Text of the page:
Paul continues his journey back to Jerusalem from Tyre to Ptolemais where he stayed one night with the brothers. When he arrived at Caesarea he went to see Philip the evangelist. “Philip is first mentioned in Acts 6:5 in the list of the seven original deacons. Not only was he a Spirit-filled Christian and a very wise man, he was also an extremely effective evangelist.”(1)
Philip had four daughters who prophesied. “What does prophesying mean? The original word is propheteuo, which means ‘to declare truths through the inspiration of God’s Holy Spirit… to tell forth God’s message.’ A prophet is a ‘proclaimer, one who speaks out the counsel of God with clearness, energy, and authority.’ In ancient days, prior to His completed revelation, God often used prophets or “proclaimers” to warn people about the future. Virtually all God wanted foretold, He ultimately inspired in His written Word, the Bible. So the gift of prophecy is most often used today as the proclamation of God’s truth. Whether or not they foretold any part of the future, Philip’s four daughters – in today’s terms – were Christian speakers.” (2)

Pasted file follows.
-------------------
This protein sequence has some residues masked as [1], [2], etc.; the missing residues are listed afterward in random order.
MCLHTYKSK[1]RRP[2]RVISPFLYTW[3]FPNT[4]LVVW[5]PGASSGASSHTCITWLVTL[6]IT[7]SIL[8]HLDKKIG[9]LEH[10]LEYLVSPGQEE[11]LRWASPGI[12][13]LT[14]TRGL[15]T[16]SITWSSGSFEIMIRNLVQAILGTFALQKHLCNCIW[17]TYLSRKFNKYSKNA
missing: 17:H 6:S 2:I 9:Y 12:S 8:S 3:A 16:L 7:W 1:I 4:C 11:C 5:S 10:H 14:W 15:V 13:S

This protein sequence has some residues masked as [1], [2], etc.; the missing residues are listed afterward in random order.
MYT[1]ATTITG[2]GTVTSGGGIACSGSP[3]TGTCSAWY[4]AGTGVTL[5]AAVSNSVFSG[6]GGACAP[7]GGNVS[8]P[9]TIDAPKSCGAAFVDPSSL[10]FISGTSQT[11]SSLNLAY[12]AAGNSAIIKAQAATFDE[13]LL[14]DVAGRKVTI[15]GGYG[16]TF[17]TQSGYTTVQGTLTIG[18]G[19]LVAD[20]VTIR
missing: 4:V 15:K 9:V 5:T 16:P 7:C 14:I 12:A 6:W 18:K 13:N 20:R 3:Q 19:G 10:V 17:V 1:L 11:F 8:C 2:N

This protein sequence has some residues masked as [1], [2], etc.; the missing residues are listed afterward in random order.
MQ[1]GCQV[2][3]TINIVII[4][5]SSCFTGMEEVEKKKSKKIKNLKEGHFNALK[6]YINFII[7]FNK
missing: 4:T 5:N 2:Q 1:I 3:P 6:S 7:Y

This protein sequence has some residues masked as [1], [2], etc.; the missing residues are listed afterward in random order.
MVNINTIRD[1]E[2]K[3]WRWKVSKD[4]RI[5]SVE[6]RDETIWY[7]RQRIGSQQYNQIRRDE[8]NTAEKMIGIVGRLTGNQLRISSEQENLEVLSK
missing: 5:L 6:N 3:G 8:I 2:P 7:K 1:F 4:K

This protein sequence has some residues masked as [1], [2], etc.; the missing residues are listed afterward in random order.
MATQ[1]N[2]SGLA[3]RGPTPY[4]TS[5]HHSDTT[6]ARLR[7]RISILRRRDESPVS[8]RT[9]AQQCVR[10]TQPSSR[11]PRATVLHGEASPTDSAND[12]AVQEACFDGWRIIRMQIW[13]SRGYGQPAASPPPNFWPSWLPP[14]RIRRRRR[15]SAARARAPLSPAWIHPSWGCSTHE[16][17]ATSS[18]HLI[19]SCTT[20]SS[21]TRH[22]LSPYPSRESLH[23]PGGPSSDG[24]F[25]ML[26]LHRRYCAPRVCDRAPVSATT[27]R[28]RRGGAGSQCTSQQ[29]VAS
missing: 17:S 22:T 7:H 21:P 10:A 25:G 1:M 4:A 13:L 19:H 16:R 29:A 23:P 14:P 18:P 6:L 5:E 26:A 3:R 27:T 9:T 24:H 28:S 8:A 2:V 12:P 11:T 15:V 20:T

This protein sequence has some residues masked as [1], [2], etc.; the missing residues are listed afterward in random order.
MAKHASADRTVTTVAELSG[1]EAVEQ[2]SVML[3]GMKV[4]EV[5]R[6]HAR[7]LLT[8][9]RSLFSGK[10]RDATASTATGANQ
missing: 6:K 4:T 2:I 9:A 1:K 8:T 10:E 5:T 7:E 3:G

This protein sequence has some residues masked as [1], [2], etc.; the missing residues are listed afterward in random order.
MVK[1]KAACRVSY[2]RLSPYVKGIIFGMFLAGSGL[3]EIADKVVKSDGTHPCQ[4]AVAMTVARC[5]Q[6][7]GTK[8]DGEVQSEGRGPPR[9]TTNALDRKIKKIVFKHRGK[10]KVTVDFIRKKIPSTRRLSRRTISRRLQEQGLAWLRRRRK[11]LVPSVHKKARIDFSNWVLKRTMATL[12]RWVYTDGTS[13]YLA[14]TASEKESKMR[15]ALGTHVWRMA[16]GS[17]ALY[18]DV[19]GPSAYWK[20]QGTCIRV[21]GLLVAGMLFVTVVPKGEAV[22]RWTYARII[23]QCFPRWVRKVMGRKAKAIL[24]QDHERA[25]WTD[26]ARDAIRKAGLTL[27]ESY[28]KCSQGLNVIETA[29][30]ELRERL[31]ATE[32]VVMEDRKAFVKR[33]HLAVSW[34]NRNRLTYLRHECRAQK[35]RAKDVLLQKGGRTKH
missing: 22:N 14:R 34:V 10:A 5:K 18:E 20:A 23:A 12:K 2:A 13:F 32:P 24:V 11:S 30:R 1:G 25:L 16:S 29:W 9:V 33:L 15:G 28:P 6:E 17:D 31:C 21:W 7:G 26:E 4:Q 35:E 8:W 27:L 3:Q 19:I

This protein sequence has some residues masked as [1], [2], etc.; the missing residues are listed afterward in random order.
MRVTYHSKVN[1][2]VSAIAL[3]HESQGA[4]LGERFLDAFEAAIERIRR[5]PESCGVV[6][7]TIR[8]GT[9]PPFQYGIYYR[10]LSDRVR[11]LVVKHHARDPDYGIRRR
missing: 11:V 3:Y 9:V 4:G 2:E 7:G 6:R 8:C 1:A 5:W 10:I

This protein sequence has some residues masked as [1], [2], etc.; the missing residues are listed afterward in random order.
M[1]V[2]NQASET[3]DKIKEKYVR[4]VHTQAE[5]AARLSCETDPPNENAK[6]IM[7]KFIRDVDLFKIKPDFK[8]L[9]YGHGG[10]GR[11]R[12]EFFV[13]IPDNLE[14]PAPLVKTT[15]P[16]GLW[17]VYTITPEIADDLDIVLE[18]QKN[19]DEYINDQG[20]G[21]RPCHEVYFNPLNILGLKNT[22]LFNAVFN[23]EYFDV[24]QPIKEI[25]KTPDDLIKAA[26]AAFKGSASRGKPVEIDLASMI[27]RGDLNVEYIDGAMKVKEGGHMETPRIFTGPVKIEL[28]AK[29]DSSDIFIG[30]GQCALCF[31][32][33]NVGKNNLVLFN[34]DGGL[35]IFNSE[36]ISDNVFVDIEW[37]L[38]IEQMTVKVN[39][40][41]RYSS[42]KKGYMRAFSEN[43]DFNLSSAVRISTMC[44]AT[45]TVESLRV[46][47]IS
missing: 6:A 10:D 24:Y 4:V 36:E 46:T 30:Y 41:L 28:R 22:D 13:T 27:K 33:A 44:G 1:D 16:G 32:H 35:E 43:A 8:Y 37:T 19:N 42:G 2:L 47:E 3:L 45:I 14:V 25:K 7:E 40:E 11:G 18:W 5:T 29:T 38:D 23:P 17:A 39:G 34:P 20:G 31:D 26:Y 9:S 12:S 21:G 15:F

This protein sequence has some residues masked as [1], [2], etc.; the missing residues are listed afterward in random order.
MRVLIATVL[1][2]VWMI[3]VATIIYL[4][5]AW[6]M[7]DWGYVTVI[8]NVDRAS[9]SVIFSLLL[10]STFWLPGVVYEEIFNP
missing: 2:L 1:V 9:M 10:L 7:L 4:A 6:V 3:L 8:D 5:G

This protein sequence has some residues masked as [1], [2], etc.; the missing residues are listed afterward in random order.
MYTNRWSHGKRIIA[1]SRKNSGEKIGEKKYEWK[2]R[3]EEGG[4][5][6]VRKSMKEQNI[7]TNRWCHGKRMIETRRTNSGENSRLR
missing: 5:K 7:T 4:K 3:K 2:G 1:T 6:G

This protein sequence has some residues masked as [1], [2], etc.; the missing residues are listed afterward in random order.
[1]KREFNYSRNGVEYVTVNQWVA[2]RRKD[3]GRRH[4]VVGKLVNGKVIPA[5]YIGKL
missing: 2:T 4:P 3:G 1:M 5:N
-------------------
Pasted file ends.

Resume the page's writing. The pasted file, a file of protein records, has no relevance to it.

Paul also encountered another prophet by the name of Agabus who delivered a message through a parable. He predicted imprisonment awaited Paul in Jerusalem and all the people pleaded with Paul not to go with weeping (vs. 12). “The original word for ‘weeping’ is the strongest expression of grief in the Greek language. The men were sobbing. Paul responded tenderly, ‘What are you doing, weeping and breaking my heart?” (Acts 21:13) (3) Yet with Paul’s emotional response he never wandered from his faith to continue the journey set before him.
“We sometimes feel as if we’re playing tug-of-war with God. In bitter tears we sometimes let go of the rope, tumble to the ground, and cry, “Have your way, God!’ ‘God is not playing a game. He doesn’t jerk on the rope just so He can win. In fact, He doesn’t want us to let go of the rope at all… He wants us to hang on and let Him pull us over to His side. God’s will is always best even when we cannot imagine how. Surrendering to His will doesn’t mean you loose. Ultimately it means you win! Keep hanging on … and one day you’ll understand and will see His glory.”(4)